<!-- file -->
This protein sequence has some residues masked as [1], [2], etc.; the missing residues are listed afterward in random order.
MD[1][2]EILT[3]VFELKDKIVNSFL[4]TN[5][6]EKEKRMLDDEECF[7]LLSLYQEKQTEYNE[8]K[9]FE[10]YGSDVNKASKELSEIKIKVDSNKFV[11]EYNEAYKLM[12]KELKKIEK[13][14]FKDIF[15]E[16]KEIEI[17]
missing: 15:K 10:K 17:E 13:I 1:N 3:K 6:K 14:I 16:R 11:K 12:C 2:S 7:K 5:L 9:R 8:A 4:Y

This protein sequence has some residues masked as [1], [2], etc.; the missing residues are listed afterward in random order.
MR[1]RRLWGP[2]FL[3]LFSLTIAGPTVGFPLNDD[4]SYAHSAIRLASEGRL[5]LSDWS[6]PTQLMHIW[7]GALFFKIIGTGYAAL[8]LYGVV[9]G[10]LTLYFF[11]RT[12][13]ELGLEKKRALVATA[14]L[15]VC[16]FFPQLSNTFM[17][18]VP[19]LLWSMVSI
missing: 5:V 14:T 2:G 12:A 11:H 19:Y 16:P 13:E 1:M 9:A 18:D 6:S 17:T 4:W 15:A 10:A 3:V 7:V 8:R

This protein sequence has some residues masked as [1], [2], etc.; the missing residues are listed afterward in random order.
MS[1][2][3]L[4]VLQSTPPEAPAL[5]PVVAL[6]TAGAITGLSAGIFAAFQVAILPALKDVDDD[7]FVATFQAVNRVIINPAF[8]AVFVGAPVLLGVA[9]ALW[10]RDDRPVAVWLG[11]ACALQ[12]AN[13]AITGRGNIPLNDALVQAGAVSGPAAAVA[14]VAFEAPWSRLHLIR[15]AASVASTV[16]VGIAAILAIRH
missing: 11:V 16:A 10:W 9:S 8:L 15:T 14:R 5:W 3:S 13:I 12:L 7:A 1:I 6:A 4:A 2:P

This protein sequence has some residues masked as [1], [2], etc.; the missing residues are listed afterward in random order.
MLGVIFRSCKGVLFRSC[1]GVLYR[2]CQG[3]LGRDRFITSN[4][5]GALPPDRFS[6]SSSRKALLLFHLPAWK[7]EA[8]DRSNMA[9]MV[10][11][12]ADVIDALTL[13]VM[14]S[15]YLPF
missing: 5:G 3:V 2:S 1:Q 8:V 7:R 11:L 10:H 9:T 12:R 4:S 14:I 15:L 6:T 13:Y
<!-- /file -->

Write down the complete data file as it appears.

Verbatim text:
This protein sequence has some residues masked as [1], [2], etc.; the missing residues are listed afterward in random order.
MD[1][2]EILT[3]VFELKDKIVNSFL[4]TN[5][6]EKEKRMLDDEECF[7]LLSLYQEKQTEYNE[8]K[9]FE[10]YGSDVNKASKELSEIKIKVDSNKFV[11]EYNEAYKLM[12]KELKKIEK[13][14]FKDIF[15]E[16]KEIEI[17]
missing: 15:K 10:K 17:E 13:I 1:N 3:K 6:K 14:I 16:R 11:K 12:C 2:S 7:K 5:L 9:R 8:A 4:Y

This protein sequence has some residues masked as [1], [2], etc.; the missing residues are listed afterward in random order.
MR[1]RRLWGP[2]FL[3]LFSLTIAGPTVGFPLNDD[4]SYAHSAIRLASEGRL[5]LSDWS[6]PTQLMHIW[7]GALFFKIIGTGYAAL[8]LYGVV[9]G[10]LTLYFF[11]RT[12][13]ELGLEKKRALVATA[14]L[15]VC[16]FFPQLSNTFM[17][18]VP[19]LLWSMVSI
missing: 5:V 14:T 2:G 12:A 11:H 19:Y 16:P 13:E 1:M 9:A 18:D 6:S 17:T 4:W 15:A 10:A 3:V 7:V 8:R

This protein sequence has some residues masked as [1], [2], etc.; the missing residues are listed afterward in random order.
MS[1][2][3]L[4]VLQSTPPEAPAL[5]PVVAL[6]TAGAITGLSAGIFAAFQVAILPALKDVDDD[7]FVATFQAVNRVIINPAF[8]AVFVGAPVLLGVA[9]ALW[10]RDDRPVAVWLG[11]ACALQ[12]AN[13]AITGRGNIPLNDALVQAGAVSGPAAAVA[14]VAFEAPWSRLHLIR[15]AASVASTV[16]VGIAAILAIRH
missing: 11:V 16:A 10:W 9:S 8:L 15:T 14:R 5:W 3:S 13:I 12:L 7:A 1:I 6:A 4:A 2:P

This protein sequence has some residues masked as [1], [2], etc.; the missing residues are listed afterward in random order.
MLGVIFRSCKGVLFRSC[1]GVLYR[2]CQG[3]LGRDRFITSN[4][5]GALPPDRFS[6]SSSRKALLLFHLPAWK[7]EA[8]DRSNMA[9]MV[10][11][12]ADVIDALTL[13]VM[14]S[15]YLPF
missing: 5:G 3:V 2:S 1:Q 8:V 7:R 11:L 10:H 9:T 12:R 4:S 14:I 15:L 6:T 13:Y